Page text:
If you have a loved one suffering from addiction to drugs and alcohol, you no doubt understand how difficult it can be to live with that addiction and offer support. Oftentimes families are subjected to lies, financial distress, embarrassment and other consequences of an addicted person’s dangerous and irresponsible behavior. This puts incredible amounts of stress on relationships and the family dynamic as a whole.

Admitting they need help can be the most difficult part of recovery for many people, but it is an extremely courageous step in the recovery process. Whether you organized an intervention or your loved decided on their own that it was time to make a change, there are several things you can do to support them as they undergo treatment in a medically-assisted detox facility.

1. Educate Yourself

Addiction is an extremely complex disease but education is key to understanding what your loved one is going through. Simply taking the time to learn about addiction and how it affects the mind and body can help you recognize the signs of relapse as well as create strategies to help your loved one avoid or cope with triggers at home.

Be very cautious about not using your knowledge as a weapon against your loved one. Instead, use it as a tool for practicing understanding. No one is perfect, but you can learn to be more patient and wise about how you respond to difficult situations involving a loved one in recovery.

There are a number of reputable online resources that provide credible information on addiction, treatment and family support. Some of these include:

2. Practice Understanding

As your loved one goes through detox, they may begin to feel ashamed or embarrassed about the way they behaved and treated you. This is normal but it’s important to not drudge up things that have happened in the past and continually remind them of their failures. Instead, offer words of encouragement and tell them how much it means to you that they are getting the help they need. Doing so will help them restore their self-confidence and remind them that they’re not alone in this.

You must also make an effort to manage your expectations of your loved one’s recovery and remember that detox alone is not a cure for addiction. Maintaining realistic expectations will help you remain supportive and compassionate throughout the recovery process. These behaviors won’t always come naturally for you, but putting forth the effort can make a world of a difference.

3. Take Care of Yourself

Taking care of yourself should be just as much of a priority as supporting your loved one during detox. Addiction takes a heavy toll on everyone involved and it will take some time to heal and restore healthy relationships. Getting enough rest, spending time doing the things you love and engaging with community support groups are all great ways to focus on self-healing and restoration while your loved one is doing the same in detox.

4. Make Changes to Your Own Lifestyle

In preparation for your loved one’s return home, it’s helpful to make some changes to your own lifestyle and encourage others at home to do so as well. Here are a few ways to adjust your living habits to help ease a loved one’s transition back home after detox.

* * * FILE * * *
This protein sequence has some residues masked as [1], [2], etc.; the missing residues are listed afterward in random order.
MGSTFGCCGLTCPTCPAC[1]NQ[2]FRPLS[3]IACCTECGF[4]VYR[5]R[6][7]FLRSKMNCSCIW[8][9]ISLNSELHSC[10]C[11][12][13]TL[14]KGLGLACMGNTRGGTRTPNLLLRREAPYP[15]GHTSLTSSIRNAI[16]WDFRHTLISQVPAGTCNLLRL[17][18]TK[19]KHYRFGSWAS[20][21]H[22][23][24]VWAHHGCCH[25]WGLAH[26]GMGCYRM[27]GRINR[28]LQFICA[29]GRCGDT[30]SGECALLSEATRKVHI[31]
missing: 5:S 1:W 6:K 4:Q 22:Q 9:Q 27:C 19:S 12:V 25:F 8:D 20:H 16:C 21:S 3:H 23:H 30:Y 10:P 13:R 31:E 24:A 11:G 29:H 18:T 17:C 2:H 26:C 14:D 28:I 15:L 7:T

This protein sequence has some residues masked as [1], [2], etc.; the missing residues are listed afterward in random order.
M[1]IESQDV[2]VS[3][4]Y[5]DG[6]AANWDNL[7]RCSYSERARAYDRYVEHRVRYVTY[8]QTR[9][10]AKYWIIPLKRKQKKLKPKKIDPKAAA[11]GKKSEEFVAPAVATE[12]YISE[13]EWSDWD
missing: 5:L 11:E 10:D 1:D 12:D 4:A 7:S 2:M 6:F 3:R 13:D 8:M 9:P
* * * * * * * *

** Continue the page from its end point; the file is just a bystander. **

• Remove any and all addictive substances from your home.
  • If you are addicted to drugs and/or alcohol, consider getting professional help as well.
  • Put all prescription drugs in a safe and locked location.
  • Abstain from buying and consuming all alcoholic beverages.
  • Try to maintain a positive attitude throughout the detox process and after it’s over.
  • Plan some fun, sober recreational activities you can enjoy with your loved one in recovery after detox.

5. Make Time in Your Schedule for Family Counseling Sessions

While your loved one is in detox, you may be asked to participate in group counseling sessions. Prioritizing your loved one’s recovery journey by leaving room in your schedule for these sessions is one great way to show your support and engage in their recovery. Sometimes discussions you have with your loved one’s detox counselor may be difficult, but actively participating and providing feedback will only help your family in the long run. Additionally, these counseling sessions can provide countless strategies and tips for living life alongside a person in recovery.

6. Talk to Your Loved One’s Treatment Provider

If you’re not sure what else you can do to support your loved one during detox, contact their treatment provider. It’s impossible to predict how much support your loved one will need during this process because every individual’s needs are different. Nevertheless, the treatment provider will be able to provide helpful recommendations for you and other members of your family. Keep in mind that an addiction counselor may also recommend very little contact with your loved one during treatment, depending on the situation. Although that may be difficult, just remember that no matter how hard it is, the opportunity to be a family free from addiction is always worth it.

 

References:

  1. https://www.drugabuse.gov/news-events/nida-notes/2010/12/multidimensional-family-therapy-adolescent-drug-abuse-offers-broad-lasting-benefits
  2. https://www.drugabuse.gov/related-topics/treatment/what-to-do-if-your-adult-friend-or-loved-one-has-problem-drugs
  3. http://luxury.rehabs.com/family-member-support-guide/
  4. http://www.bhevolution.org/public/family_support.page

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